Computer Associates International (CA) and security firms are warning about a number of serious security holes in software that manages CA product licenses and is distributed with almost every piece of software the company sells.
The security holes could allow remote attackers to run malicious code on systems that use the Computer Associates License Client and Server software. Security firms, eEye Digital Security and iDefense, discovered a number of serious security flaws, including buffer overflow vulnerabilities, that could allow remote attackers to run malicious code on servers or clients that run the license software.
The Computer Associates License Client and Server software is a license management tool that allows CA customers to register and manage their product licenses on a computer network.
The software is shipped with almost all CA software. The server component is disabled by default when it is shipped. However, the License Client is enabled by default on most CA software, increasing the chances for successful attacks.
The holes are in CA License software versions 1.53 through 1.61.8 for a number of platforms, including Microsoft Corp.'s Windows, Sun Microsystems Inc.'s Solaris, Apple Computer Inc.'s OS X, Unix and Linux, according to a CA advisory. (See: http://supportconnectw.ca.com/public/reglic/downloads/licensepatch.asp#alp.)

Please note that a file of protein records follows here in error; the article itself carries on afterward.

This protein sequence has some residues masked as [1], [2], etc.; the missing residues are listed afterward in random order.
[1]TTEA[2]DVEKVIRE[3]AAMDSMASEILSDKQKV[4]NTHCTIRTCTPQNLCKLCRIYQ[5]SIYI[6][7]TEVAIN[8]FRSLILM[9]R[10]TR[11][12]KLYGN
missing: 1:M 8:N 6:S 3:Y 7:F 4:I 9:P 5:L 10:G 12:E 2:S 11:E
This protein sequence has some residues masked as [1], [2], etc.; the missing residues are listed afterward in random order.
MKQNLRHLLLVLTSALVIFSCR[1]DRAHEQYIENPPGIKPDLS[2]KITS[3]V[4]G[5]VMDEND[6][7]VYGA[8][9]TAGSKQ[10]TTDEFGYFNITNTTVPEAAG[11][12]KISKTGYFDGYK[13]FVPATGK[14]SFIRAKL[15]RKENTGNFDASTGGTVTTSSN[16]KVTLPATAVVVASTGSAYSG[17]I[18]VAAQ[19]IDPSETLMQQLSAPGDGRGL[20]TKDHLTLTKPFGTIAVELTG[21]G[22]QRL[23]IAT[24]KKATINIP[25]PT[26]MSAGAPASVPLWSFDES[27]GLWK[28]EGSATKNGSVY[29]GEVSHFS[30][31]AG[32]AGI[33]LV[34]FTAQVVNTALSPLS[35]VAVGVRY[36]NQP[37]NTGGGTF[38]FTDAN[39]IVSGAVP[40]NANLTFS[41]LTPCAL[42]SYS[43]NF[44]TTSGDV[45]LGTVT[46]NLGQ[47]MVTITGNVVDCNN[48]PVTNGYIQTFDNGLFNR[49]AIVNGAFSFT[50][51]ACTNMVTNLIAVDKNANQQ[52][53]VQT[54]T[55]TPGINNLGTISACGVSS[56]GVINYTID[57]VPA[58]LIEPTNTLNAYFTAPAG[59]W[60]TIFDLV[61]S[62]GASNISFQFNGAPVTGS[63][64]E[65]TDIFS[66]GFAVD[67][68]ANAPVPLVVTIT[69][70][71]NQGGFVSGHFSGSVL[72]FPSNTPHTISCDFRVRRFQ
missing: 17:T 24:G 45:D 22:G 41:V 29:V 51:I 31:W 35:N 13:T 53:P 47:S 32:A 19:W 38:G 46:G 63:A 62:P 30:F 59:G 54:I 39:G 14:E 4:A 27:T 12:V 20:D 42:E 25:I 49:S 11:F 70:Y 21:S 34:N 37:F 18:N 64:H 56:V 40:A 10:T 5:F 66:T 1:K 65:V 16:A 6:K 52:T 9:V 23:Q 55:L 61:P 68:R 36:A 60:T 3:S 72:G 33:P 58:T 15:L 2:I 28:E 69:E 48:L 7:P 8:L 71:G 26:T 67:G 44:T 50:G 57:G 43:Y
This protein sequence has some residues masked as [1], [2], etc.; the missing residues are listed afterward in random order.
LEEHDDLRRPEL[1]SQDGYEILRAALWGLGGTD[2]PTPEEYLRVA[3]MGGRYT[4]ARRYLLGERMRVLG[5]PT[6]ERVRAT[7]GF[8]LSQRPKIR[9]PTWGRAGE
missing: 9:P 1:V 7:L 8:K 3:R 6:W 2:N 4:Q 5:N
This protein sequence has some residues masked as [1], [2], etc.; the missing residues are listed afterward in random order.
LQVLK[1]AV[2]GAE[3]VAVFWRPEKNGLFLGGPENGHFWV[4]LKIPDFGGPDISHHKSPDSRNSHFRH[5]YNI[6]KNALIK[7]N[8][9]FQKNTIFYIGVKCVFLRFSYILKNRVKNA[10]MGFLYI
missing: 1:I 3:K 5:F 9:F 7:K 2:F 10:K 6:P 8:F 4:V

The company issued a patch that fixes the problems and encourages customers to apply them.
The most serious vulnerabilities discovered by eEye and iDefense allow malicious hackers to send specially formatted commands to systems running the License software that overflow buffers, or areas of the machine's memory that are allocated to store data.
For example, a flaw in a software routine that records status and error messages to a License log file can be exploited by sending an invalid request that causes a buffer overflow, according to an eEye advisory.
Another hole in a License Server and Client software component called GETCONFIG could allow a remote attacker to send an attack to a system running the software in a specially configured data packet. When triggered, the vulnerability causes an overflow that gives the attacker elevated, or "Local System" permission on the system and leaks information on the remote operating system, according to an iDefense advisory.
In some cases, firewall software can be used to block attacks targeting the vulnerabilities. However, customers need to apply License software patches from the company for affected versions of the License Server or License Client to fix the holes. Alternatively, customers can upgrade from affected software versions to CA License version 1.61.9, which does not contain the holes, according to a CA advisory.